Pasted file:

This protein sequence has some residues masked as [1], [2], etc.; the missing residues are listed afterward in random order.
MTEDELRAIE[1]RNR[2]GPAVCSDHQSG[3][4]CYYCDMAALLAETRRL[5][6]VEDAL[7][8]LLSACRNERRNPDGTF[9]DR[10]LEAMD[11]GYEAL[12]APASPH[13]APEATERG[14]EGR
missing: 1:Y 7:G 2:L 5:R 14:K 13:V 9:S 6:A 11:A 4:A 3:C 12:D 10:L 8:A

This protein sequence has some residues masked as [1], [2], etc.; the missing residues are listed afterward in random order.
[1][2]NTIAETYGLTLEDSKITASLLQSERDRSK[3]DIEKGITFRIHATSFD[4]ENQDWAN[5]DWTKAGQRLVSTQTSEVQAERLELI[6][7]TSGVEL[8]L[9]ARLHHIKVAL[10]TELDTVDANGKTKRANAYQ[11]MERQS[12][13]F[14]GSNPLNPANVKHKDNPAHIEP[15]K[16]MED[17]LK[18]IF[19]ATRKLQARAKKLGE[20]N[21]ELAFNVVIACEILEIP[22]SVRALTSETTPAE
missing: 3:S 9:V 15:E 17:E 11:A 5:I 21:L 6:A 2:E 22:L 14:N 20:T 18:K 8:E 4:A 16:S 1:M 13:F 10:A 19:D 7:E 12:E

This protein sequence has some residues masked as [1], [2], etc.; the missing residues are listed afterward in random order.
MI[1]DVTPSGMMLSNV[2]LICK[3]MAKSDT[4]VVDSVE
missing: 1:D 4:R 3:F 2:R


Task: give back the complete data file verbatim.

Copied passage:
This protein sequence has some residues masked as [1], [2], etc.; the missing residues are listed afterward in random order.
MTEDELRAIE[1]RNR[2]GPAVCSDHQSG[3][4]CYYCDMAALLAETRRL[5][6]VEDAL[7][8]LLSACRNERRNPDGTF[9]DR[10]LEAMD[11]GYEAL[12]APASPH[13]APEATERG[14]EGR
missing: 1:Y 7:G 2:L 5:R 14:K 13:V 9:S 6:A 11:A 4:A 3:C 12:D 10:L 8:A

This protein sequence has some residues masked as [1], [2], etc.; the missing residues are listed afterward in random order.
[1][2]NTIAETYGLTLEDSKITASLLQSERDRSK[3]DIEKGITFRIHATSFD[4]ENQDWAN[5]DWTKAGQRLVSTQTSEVQAERLELI[6][7]TSGVEL[8]L[9]ARLHHIKVAL[10]TELDTVDANGKTKRANAYQ[11]MERQS[12][13]F[14]GSNPLNPANVKHKDNPAHIEP[15]K[16]MED[17]LK[18]IF[19]ATRKLQARAKKLGE[20]N[21]ELAFNVVIACEILEIP[22]SVRALTSETTPAE
missing: 3:S 9:V 15:E 17:E 11:A 5:I 21:L 6:A 2:E 22:L 14:N 20:T 18:K 8:E 4:A 16:S 1:M 13:F 10:A 19:D 7:E 12:E

This protein sequence has some residues masked as [1], [2], etc.; the missing residues are listed afterward in random order.
MI[1]DVTPSGMMLSNV[2]LICK[3]MAKSDT[4]VVDSVE
missing: 1:D 4:R 3:F 2:R